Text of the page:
Instrument under extinction?
Giannis has informed me today, that he glued his label inside my bouzouki's bowl and officially he is ready to start packing it. I asked him to send me the last photo, before the 5,000 miles journey begins.
All these years, I have heard and read allot of speculation, regarding the durability of the bouzouki construction and the comparison to other instruments, as the violin or the guitar.
One of the main questions most of bouzouki lovers are asking is, what is the average life span for an expensive instrument, as a bouzouki.
Lets see together, some of its unique construction and technical characteristics:
The very thin thickness of the sound board, the extreme forces of the 6 to 8 strings in relation to the long length of the neck, the absence of bracket under the soundboard, where the bridge sits, the small width of the neck, are some of the key factors, why bouzouki is a "sensitive" instrument.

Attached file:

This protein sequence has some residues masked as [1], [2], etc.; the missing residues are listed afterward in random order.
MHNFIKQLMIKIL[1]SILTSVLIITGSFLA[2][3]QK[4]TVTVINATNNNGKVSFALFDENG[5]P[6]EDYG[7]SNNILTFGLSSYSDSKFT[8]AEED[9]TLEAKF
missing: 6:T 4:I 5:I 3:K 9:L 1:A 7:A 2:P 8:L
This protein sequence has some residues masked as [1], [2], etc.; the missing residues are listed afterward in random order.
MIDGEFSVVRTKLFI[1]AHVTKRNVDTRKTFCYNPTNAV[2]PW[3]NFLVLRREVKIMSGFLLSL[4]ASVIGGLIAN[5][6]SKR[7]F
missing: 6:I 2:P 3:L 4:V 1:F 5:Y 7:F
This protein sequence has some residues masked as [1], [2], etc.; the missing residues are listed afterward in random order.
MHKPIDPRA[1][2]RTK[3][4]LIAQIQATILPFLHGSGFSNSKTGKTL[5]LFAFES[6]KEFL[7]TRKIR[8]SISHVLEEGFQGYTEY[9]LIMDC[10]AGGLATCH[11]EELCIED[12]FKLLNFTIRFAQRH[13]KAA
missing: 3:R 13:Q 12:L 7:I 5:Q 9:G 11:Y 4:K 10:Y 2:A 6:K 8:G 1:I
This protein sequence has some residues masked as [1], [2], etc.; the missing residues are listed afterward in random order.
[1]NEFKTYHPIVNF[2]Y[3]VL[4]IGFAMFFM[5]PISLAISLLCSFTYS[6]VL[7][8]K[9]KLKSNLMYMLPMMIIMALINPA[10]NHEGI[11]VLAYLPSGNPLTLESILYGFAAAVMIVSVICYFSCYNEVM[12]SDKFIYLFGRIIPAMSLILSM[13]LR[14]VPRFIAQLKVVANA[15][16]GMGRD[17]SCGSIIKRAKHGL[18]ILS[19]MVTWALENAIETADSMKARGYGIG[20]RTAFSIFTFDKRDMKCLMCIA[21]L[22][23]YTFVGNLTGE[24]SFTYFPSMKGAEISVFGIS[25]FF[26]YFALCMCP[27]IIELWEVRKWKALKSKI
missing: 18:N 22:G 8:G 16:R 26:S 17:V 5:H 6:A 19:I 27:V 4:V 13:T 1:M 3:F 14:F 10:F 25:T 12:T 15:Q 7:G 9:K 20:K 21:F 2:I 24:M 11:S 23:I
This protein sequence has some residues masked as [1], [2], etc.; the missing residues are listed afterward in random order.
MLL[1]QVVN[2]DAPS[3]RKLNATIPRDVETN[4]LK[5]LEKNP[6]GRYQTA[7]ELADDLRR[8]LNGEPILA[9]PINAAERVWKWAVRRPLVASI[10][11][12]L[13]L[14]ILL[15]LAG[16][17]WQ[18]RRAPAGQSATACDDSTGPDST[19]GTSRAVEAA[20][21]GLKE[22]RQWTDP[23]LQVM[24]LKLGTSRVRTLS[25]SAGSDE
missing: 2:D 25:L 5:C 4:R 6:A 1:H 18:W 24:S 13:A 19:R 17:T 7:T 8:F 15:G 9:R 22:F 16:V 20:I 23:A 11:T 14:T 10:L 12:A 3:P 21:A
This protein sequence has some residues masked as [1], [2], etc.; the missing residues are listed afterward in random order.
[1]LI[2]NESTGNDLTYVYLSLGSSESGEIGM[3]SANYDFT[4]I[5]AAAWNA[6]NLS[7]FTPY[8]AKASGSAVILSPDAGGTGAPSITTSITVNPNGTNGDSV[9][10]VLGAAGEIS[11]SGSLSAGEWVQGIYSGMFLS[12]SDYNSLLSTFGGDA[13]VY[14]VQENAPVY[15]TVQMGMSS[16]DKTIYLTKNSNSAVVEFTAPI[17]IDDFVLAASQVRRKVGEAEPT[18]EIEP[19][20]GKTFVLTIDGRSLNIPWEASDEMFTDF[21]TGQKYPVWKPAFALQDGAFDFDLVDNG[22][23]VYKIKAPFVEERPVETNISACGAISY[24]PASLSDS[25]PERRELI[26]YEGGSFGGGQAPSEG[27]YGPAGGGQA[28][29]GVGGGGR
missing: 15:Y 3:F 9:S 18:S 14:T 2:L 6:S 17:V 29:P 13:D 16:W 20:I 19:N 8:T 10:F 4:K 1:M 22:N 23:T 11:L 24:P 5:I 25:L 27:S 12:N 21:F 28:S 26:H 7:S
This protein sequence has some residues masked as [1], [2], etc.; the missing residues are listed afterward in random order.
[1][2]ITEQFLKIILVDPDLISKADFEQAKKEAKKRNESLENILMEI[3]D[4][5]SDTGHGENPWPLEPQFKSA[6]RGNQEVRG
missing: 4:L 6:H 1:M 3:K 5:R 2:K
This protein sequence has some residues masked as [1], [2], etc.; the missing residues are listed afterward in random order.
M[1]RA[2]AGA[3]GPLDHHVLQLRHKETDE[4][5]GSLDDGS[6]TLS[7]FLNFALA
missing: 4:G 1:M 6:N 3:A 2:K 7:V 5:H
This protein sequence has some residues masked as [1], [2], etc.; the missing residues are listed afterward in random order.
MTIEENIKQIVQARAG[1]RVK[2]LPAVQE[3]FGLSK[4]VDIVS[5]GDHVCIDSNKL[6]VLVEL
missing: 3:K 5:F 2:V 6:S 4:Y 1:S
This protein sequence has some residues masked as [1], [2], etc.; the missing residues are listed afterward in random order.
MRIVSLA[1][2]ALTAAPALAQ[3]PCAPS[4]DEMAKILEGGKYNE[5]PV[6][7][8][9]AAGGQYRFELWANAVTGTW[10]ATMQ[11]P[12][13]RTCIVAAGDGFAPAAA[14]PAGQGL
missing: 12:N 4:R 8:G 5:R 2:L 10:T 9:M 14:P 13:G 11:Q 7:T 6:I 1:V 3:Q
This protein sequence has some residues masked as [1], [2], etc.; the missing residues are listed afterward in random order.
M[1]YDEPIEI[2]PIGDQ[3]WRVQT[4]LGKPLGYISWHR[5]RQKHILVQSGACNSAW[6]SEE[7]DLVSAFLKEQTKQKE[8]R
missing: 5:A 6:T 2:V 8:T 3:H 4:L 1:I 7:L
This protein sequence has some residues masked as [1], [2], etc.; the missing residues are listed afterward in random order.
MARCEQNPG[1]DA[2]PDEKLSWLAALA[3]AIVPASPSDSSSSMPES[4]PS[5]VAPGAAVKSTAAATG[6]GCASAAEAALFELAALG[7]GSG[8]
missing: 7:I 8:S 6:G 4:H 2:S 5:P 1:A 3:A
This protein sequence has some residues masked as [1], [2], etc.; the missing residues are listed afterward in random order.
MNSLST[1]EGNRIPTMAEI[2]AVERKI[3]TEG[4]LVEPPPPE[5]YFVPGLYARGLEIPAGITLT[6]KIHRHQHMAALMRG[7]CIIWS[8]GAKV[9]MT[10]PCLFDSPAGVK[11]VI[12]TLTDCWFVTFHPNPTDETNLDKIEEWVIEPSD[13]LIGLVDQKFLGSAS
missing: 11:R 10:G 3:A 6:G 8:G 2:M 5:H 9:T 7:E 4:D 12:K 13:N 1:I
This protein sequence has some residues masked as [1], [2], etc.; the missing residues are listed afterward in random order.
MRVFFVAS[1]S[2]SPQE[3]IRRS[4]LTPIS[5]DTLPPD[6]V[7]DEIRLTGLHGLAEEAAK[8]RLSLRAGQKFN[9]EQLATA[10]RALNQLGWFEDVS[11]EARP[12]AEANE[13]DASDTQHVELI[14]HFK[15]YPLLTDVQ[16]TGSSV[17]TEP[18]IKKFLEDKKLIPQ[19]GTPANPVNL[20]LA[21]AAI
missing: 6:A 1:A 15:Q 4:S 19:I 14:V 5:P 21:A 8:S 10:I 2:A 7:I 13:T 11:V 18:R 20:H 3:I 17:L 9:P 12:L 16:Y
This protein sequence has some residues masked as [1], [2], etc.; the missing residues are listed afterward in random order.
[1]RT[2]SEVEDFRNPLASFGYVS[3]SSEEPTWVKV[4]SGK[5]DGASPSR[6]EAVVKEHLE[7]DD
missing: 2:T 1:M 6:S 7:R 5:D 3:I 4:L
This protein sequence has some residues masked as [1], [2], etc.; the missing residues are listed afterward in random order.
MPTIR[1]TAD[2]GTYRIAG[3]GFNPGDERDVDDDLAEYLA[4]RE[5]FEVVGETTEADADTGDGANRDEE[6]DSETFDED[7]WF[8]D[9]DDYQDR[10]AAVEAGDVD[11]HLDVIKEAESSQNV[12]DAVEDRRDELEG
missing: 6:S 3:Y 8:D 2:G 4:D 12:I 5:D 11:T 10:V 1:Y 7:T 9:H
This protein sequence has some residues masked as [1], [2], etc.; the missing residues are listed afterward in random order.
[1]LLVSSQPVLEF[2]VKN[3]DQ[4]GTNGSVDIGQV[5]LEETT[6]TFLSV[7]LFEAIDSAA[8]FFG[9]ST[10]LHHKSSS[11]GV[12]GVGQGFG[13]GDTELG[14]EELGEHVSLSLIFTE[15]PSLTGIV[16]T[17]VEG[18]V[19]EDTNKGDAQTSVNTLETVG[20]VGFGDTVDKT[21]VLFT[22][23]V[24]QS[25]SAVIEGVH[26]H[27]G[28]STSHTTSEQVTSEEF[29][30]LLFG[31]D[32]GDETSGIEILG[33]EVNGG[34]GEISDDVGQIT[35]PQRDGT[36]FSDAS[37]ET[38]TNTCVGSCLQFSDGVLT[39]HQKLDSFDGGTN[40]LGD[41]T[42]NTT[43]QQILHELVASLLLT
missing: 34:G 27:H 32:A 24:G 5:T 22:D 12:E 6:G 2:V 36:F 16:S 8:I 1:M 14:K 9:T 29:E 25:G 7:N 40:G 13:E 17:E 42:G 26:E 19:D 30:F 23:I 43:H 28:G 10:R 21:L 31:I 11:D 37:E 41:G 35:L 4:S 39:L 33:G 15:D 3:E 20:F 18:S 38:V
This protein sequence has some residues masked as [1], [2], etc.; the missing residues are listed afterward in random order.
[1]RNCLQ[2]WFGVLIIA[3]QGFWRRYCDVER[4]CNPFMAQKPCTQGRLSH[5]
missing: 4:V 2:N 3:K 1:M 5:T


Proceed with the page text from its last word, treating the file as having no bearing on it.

I do not know if it is pure coincidence that a construction such as the bouzouki, with the technical "features" (and the ancestors of it) appeared, spread and developed in the larger area of the Mediterranean-Asia Minor.
There is perhaps no coincidence that many bouzouki, shipped to USA these days, have "truss rod" ,"carbon fiber", or 5-7 laminated woods in the neck. And it is no coincidence, that great instruments made by famous luthiers, survived in Greece for a lifetime, when similar instruments didn't last more than 10-15 years, when sent abroad
Maybe at the end, the bouzouki would be a very different instrument at its construction and components from what we know today (to be able to withstand the environmental conditions), if the country of its origin was different, even if the sounds and musical influences were the same.
Following my thoughts to a fantasy scenario, at an event that the climate would rapidly change to extreme conditions, maybe we would be talking for an instrument under extinction, if its construction was remaining under the same technical characteristics as the one appeared at the beginning of the 20th century.